Alison, Eudaimonia, Love, Poetry, Quality of Life, Self-Flourishing, Well Being

A Fool and His Cottage

I sit on my patio,
Watch the man tug the leash,
The dog tug the man,

Both of them passing by
Faster than birdsong
Can shove a cloud
Across the sky.

A storm is moving in,
And there is a difference
I don’t yet quite get
Between truths and facts.

Not the obvious difference, either.

I didn’t want to write this poem.

I could reach out to the cat
Crouching in the flowerbed mulch
When people ask whether I’m happy
And bid her answer for me.

They might as well speak to me
In Greek when they ask me that.

I might as well speak to them in cat.

I just like the grey-bellied clouds,
The neighbors out walking their dogs,
And the differences between truths and facts.

I didn’t want to write this poem.

There was once a woman I left long ago
Who danced summer nights in my head,
Danced with the calling cicada,
And whose grey-blue eyes could distill
A thousand years of wisdom
Into a passing glance.

Her name was Alison,
And she rose in beauty
Above my youthful anger,
And above my youthful pride.

She rose in beauty
Like a mist struck by moonlight
Rises above a swamp.

She saw right through me.
She saw beneath my youthful masks.
She saw, and she loved me.

Boy met girl, girl met boy.
Our loves touched
And we parted company.

Thirty years after I left her I met her again.
She was a Buddha by then.

I didn’t want to write this poem
And now it has come to this,
Come to a fool and his cottage,

And to the skunks and squirrels
Who like me, live close to the rising winds,
And cleave to the blue sunlight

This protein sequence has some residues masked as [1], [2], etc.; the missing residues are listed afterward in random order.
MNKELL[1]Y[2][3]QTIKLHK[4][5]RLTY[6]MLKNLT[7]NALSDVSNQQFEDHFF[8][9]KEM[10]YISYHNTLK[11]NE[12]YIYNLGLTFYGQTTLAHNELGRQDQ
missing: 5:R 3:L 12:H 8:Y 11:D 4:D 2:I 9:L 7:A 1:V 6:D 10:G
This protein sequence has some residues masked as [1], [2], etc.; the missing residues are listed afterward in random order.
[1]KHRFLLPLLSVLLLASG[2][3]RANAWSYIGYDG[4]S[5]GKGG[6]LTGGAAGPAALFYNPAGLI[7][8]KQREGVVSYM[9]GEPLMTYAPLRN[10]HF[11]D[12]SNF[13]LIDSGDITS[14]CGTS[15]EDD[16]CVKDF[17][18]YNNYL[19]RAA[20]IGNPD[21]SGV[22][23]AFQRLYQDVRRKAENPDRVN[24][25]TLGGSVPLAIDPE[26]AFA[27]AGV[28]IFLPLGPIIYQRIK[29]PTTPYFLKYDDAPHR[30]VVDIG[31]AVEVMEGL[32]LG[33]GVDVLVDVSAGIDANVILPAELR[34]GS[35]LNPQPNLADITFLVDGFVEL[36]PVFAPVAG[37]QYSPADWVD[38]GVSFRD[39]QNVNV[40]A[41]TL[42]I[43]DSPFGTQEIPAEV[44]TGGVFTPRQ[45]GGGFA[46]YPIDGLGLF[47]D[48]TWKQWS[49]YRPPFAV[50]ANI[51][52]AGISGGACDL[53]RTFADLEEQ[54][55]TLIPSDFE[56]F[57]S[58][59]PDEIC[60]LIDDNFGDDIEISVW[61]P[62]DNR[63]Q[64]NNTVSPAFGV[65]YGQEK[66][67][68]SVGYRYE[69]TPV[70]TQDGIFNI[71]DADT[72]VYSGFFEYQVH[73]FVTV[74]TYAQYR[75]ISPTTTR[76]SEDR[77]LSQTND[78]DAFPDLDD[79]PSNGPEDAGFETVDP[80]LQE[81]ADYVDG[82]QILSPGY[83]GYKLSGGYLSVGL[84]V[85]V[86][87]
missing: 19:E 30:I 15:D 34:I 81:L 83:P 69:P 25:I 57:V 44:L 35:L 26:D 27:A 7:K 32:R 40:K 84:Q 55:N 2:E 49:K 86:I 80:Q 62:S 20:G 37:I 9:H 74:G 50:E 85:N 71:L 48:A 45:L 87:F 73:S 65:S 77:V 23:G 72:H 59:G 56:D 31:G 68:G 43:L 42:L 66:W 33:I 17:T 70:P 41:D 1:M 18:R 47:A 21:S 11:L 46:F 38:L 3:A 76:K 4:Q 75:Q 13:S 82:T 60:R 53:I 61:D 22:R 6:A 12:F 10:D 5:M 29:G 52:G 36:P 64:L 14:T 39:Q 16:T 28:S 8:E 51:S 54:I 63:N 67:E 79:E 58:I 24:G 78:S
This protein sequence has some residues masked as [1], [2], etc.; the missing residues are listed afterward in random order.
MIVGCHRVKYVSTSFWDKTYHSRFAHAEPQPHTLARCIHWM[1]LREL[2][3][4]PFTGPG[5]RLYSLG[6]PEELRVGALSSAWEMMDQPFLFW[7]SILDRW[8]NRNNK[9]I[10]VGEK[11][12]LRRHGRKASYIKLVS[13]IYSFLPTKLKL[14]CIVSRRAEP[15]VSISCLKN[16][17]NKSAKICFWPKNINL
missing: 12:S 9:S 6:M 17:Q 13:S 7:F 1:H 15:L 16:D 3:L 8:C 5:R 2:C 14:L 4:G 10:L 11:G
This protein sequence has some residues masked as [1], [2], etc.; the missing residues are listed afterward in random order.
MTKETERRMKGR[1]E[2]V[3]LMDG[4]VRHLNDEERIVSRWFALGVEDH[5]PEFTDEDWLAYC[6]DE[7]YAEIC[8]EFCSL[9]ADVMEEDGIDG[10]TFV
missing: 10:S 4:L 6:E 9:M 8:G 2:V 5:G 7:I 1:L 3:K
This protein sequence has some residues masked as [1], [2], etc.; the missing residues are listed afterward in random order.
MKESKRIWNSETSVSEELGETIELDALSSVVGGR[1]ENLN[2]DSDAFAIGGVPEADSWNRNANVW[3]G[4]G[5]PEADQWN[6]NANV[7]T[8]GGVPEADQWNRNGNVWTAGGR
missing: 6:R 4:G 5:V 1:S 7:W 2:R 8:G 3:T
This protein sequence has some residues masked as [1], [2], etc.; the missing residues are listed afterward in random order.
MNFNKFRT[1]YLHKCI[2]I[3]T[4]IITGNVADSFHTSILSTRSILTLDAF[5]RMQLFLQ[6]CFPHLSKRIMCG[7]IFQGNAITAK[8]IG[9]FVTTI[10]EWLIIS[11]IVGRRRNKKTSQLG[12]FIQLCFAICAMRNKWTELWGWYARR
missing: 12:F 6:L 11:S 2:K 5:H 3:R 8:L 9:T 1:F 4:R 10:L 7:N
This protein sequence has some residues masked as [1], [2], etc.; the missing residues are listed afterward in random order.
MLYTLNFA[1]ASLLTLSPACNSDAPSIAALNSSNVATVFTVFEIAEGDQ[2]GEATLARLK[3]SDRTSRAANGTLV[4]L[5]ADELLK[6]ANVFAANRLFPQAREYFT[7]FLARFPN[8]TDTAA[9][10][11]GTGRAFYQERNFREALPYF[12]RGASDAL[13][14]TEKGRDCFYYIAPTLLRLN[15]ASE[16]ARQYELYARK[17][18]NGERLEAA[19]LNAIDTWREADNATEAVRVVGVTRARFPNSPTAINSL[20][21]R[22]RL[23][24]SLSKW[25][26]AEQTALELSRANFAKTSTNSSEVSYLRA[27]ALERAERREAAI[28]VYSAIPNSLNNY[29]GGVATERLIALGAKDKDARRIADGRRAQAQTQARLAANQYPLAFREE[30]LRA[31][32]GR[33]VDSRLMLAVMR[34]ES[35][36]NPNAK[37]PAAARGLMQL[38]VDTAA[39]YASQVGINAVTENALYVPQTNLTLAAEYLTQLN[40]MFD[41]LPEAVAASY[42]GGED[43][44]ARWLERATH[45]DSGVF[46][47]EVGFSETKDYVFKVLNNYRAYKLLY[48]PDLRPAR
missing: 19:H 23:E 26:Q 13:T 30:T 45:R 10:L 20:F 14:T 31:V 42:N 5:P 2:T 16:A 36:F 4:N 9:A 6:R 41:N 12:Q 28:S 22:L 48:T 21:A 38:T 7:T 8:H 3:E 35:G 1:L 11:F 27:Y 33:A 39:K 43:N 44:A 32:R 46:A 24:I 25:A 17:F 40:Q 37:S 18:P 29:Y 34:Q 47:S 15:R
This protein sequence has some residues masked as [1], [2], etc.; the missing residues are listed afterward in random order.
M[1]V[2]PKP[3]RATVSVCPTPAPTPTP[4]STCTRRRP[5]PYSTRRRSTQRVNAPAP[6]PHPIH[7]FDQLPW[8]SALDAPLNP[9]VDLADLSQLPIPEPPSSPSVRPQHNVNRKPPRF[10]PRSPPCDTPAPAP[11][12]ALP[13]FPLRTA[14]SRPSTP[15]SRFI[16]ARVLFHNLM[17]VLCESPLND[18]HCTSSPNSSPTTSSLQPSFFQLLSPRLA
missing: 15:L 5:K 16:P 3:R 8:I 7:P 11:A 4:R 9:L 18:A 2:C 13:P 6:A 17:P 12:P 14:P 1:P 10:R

That falls through storm clouds.

If I were a Buddha
I would be Janus and speak half-truths
That would be made whole truths
By my two faces.

Yet I am no Buddha.
I have a promiscuous heart:
Only one of my loves is Nirvana,
And the rest are the world.

So I sit, a fool and his cottage,
I don’t care to know if I’m happy.

I have my loves, they are enough.

I didn’t want to write this poem.
This poem wanted to write me.

40 thoughts on “A Fool and His Cottage”

  1. This is such a profound poem, Paul. I read this and see a man reflecting on his life, pondering the things around him about life, yet that line that repeats throughout the poem: “I didn’t want to write this poem.” Sometimes we are pulled to think about things, do and say things, not really understanding why. I’d like to think it’s our soul’s way of making us speak our truth and acknowledge the things going on within that we don’t really want to notice sometimes. I really love this and how there is an acceptance you seem to have in each line.

    Liked by 2 people

Leave a Reply to Paul Sunstone Cancel reply

Fill in your details below or click an icon to log in:

WordPress.com Logo

You are commenting using your WordPress.com account. Log Out /  Change )

Google photo

You are commenting using your Google account. Log Out /  Change )

Twitter picture

You are commenting using your Twitter account. Log Out /  Change )

Facebook photo

You are commenting using your Facebook account. Log Out /  Change )

Connecting to %s